The Middle Passage.
The Middle Passage was the story of a man's struggle through the passage into America and the passage into slavery. The story was drawn out in a very specific way. The narrator was the only one who spoke throughout the whole movie. I think the movie was meant to be portrayed in a diary-like way. It was a day-to- day account of the disease, frustration, fear, and starvation these "princes of Africa" were forced to endure. .
It was a story of anger and sadness. The narrator shows a true sadness for the loss of his country, and it's people's dignity and freedom. He mourns over the women whose bodies are ravaged by the sailors. He mourns for the children back in Africa who will grow up without knowing the great history and culture these men could have passed onto them, but had to bury once they stepped on the boat. However, these men kept a strong bond with each other, even though oneman may have not even been able to speak to another. They were alone, but in the same way they were a unity. They kept what little hope they could have. Like that one day, without communicating anything, it was as if they"d all decided in their hearts that that day they would dance their own dance, and say the words of their own prayers. They connected through the prayer given to their gods. They asked for mental and physical strength, and for the ability to endure the pain they would experience. .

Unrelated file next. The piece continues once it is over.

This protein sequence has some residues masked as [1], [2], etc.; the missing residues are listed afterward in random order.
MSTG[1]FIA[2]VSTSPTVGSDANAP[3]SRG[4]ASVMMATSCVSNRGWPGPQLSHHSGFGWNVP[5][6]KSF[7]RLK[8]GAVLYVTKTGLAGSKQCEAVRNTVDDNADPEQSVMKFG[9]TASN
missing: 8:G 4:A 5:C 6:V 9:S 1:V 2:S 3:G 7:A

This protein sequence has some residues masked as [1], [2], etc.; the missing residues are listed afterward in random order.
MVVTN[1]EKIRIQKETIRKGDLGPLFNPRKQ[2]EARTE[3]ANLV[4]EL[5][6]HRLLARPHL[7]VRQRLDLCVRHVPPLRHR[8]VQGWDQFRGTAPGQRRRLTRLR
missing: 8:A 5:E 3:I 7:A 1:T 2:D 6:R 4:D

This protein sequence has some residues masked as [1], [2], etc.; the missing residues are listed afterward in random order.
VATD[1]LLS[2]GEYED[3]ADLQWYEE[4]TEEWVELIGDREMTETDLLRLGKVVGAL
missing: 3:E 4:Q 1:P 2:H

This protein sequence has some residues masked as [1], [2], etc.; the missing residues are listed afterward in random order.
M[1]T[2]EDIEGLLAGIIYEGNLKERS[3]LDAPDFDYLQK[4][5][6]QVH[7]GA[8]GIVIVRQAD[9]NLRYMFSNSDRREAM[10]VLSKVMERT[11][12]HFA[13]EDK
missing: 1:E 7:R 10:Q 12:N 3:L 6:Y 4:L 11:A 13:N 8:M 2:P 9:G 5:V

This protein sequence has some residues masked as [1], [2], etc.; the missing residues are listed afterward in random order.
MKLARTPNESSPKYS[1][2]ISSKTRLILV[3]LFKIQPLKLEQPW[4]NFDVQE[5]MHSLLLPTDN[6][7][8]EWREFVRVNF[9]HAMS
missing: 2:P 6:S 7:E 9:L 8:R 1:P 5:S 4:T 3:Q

The narrator tells at the end that over half of the men were lost to suicide, disease, starvation, or exhaustion by the end of the journey. He too was killed and thrown into the sea, in chains like the rest of them. He tells how their spirits will join hands and will one day be reborn so that they will claim the life that had been taken away from them. They would be reborn to spread the wisdom and strength they had gained.